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Americans OK To Pay More for Goods Made by Free Nations

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A merchant in Venice informs tourists that the quality Venetian masks are made in Italy and not made in China-Goods Made by Free Nations-ss-featured

A study by the Carnegie Council for Ethics in International Affairs says 71% of Americans are willing to pay more for goods made by free nations. The respondents said they want to avoid over-dependence on China for critical goods and services.

RELATED: Will Biden’s “Buy American” Promise Come True?

7 in 10 Americans Willing to Pay More 

In the study conducted last December, nearly 7 in 10 agreed to pay up to 20% more for goods made by free nations including the US. Respondents agreed to the statement “Would you as a consumer be willing to pay up to 20 percent more for a good or service that you consume if that was to purchase it from another democracy instead of a cheaper alternative from a non-democracy, particularly if it has human rights problems?” 

Backlash Against ‘Made in China’

Nick Gvosdev, the Senior Fellow at Carnegie Council for Ethics in International Affairs, said that the US has the potential for making at-home products. “If there is a combination of both consumer and investor pressure to reduce dependence on China and other countries with questionable democratic credentials, shorten supply lines and bring jobs home, I could see firms marketing that more content is made at home – for instance,” he explained. For example, MacBooks assembled in its Texas plant, attract more consumers who want more locally sourced goods. It wouldn’t matter if many of the components come from China.

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American companies are anticipating growing backlash against “Made in China” products. Multinationals already started looking for other Asian countries. “The data is clear. Change is afoot,” Gvosdev said. Apart from the retail consumer, there is the corporate buyer who makes the goods that consumers ultimately buy. The latter’s supply chain decisions decide the choices consumers are left with. 

US Firms Prefer US Manufacturing

Bill Pollock, CEO of Optimation, said that most big US firms actually prefer US manufacturing. However, they mostly prefer it if manufacturing is new and innovative. As the manufacturing process ends up getting copied and commodified by the Chinese, Americans need to constantly innovate to compete.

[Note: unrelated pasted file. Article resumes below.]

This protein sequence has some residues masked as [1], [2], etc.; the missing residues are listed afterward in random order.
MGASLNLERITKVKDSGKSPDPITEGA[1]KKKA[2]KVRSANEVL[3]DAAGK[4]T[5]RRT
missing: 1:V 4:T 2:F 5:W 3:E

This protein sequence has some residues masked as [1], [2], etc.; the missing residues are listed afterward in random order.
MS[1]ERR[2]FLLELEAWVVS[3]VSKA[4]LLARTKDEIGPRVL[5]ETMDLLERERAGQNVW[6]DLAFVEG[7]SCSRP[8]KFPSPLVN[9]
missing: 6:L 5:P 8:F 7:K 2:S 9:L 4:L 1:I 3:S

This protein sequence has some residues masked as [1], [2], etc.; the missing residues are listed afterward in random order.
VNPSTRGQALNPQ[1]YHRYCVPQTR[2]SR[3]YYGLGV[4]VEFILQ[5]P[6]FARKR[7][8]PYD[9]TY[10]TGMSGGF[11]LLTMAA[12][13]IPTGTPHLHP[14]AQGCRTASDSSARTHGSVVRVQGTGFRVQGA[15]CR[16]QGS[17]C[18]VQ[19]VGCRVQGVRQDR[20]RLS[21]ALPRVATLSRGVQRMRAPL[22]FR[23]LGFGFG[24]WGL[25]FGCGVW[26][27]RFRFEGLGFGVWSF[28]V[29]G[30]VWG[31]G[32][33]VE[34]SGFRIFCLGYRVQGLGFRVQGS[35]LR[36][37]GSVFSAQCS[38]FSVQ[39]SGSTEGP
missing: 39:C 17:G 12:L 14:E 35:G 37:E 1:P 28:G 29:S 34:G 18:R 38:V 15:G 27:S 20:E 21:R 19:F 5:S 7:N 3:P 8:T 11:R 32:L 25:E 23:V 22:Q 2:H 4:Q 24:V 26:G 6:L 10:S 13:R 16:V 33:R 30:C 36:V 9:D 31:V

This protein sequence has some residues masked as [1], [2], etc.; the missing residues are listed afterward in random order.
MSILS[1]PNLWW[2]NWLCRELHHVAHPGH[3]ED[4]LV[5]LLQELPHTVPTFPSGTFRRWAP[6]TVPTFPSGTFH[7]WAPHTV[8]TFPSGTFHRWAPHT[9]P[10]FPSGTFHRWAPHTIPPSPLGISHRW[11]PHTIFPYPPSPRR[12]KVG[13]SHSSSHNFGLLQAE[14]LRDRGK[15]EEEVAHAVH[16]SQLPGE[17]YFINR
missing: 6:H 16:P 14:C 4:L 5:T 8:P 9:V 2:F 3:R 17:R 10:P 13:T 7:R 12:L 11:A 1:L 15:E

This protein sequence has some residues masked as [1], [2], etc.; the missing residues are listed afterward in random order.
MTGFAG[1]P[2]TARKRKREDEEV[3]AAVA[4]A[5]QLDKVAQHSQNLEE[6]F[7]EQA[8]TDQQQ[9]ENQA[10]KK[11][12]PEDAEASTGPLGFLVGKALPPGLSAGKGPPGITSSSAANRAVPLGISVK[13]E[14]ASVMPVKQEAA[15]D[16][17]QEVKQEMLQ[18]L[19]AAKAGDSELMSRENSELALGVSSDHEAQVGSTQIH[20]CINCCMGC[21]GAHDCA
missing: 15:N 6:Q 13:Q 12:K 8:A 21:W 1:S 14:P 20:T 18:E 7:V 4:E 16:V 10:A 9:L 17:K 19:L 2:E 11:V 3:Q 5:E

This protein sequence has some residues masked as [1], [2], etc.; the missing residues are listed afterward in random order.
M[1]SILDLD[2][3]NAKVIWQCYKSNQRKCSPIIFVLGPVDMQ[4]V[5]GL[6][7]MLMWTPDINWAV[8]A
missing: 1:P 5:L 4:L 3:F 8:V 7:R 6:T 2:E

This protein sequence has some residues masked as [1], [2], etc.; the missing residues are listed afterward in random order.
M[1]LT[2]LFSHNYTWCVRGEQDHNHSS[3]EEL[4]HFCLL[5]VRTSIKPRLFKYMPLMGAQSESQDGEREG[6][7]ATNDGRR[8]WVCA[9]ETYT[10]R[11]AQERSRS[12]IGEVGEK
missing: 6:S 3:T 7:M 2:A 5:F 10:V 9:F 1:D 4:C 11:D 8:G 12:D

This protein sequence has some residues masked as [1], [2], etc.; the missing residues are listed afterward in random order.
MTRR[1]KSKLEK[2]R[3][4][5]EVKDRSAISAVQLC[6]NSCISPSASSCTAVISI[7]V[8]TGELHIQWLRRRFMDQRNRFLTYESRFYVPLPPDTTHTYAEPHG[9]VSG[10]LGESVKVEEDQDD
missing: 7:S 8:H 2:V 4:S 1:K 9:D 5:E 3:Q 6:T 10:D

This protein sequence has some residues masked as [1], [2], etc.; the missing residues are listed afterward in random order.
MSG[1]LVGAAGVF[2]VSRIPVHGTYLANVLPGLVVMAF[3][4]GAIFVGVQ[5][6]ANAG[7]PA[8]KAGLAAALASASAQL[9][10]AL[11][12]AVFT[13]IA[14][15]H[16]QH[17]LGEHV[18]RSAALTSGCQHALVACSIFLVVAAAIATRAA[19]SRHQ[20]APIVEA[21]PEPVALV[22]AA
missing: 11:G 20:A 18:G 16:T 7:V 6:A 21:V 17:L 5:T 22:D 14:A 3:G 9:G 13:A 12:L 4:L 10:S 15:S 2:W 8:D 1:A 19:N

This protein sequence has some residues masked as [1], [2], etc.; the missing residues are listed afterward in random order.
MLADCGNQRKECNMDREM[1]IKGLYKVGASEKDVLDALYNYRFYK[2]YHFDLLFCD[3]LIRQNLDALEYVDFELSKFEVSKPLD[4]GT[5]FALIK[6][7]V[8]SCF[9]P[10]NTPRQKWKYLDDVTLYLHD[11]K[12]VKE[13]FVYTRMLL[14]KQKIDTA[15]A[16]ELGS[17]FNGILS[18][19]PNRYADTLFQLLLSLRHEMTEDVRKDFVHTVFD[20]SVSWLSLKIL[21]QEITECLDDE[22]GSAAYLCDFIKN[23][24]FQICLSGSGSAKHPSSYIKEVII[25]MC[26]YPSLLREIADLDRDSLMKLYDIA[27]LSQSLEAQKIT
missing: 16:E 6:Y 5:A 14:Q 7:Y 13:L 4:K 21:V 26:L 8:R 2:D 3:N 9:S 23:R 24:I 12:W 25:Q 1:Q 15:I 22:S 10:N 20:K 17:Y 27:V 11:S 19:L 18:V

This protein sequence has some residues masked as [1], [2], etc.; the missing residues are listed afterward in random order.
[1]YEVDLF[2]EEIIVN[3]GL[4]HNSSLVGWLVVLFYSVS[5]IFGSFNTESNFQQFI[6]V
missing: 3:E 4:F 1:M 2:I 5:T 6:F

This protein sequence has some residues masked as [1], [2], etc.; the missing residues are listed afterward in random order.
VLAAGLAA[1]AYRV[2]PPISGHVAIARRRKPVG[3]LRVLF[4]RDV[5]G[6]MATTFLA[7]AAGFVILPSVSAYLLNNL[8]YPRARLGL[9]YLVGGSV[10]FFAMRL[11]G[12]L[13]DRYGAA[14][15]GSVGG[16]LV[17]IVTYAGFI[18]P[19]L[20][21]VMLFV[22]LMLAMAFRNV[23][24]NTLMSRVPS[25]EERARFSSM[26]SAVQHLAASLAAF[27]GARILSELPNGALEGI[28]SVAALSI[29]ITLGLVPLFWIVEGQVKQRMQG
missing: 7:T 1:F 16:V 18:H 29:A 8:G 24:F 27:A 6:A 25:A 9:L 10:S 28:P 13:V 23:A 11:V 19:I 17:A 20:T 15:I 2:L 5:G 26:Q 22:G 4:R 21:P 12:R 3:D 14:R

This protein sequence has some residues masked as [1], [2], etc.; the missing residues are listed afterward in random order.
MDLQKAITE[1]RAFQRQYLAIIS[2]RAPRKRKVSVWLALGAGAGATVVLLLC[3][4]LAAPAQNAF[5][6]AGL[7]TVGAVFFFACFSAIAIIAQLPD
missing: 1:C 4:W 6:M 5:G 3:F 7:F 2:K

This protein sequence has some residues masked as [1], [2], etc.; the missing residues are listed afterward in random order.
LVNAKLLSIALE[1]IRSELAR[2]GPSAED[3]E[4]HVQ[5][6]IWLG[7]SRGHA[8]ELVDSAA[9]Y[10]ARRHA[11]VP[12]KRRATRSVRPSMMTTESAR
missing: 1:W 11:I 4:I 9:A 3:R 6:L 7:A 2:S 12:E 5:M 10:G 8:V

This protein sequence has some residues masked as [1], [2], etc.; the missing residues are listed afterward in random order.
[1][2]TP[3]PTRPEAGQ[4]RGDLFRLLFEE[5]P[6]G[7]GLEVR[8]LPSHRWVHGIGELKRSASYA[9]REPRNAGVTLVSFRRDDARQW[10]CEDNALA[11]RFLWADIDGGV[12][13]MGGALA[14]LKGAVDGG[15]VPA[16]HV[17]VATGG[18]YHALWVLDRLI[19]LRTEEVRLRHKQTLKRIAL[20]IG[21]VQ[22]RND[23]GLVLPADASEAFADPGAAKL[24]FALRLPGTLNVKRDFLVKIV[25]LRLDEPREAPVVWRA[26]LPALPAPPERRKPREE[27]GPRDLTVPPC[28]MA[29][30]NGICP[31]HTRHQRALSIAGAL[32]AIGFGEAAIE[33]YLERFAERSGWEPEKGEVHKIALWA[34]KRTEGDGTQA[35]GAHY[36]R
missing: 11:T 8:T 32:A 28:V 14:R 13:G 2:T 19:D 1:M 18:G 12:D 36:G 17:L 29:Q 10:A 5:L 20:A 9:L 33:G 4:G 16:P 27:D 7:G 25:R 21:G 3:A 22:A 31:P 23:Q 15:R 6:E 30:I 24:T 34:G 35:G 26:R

“Most of our clients are not interested in using Chinese production machines, even if they are cheaper initially,” Pollack said. “The thing about Chinese technology is that they are very good at copying,” but America remains the standard in creating new technology. In other words, the US offers Yankee ingenuity and a “huge creativity head start” over China.

The US Should Take Reshoring Seriously 

Following the Carnegie survey, a consumer and investor-led renaissance should start in the US.

In a Harvard business review, professors Gary Pisano and Willy Shih wrote that the US needs to consider reshoring seriously. It would have to take the issue of reshoring seriously. The sentiment on whether consumers want their products “made in the USA” doesn’t matter. 

“Rebuilding a wealth-generation machine – that is restoring the ability of enterprises to develop and manufacture products in America – is the only way the country can hope to pay down its enormous deficits and maintain, let alone increase, its standard of living,” they wrote.

Made in the USA

When consumers want more American-made products, small and mid-cap companies would make a fortune. However, if major shareholders of big companies such as Nike and Apple want goods made by free nations, then the “Made in China” trend. 

If major shareholders asked Apple and Nike – if they want to be part of popular ESG portfolios, that is – make their U.S. marketed goods in the U.S., or at least in Mexico, then the “Made in China” trend will stop. Besides, when China starts making everything, other big countries, including the US, make less. Thus, the economy breaks down and incomes stay still even as the market gains.

Avoiding China

Unlike US firms with edgy advertising that promote feel-good emotions such as peace and love. Meanwhile, China goes a bit more in-your-face in its global images. “Much depends on whether those willing to pay more to avoid sourcing from China will act in their capacity to push for this,” Gvosdev remarked. The Carnegie Council implemented the survey in February and August of 2020. Around 500 respondents came from all over the United States and various professional and occupational spheres. The recent results confirm earlier findings from similar studies made in 2018 and 2019.

Watch the CNA Insider video report on “Blaming China For US Poverty And The Broken American Dream”

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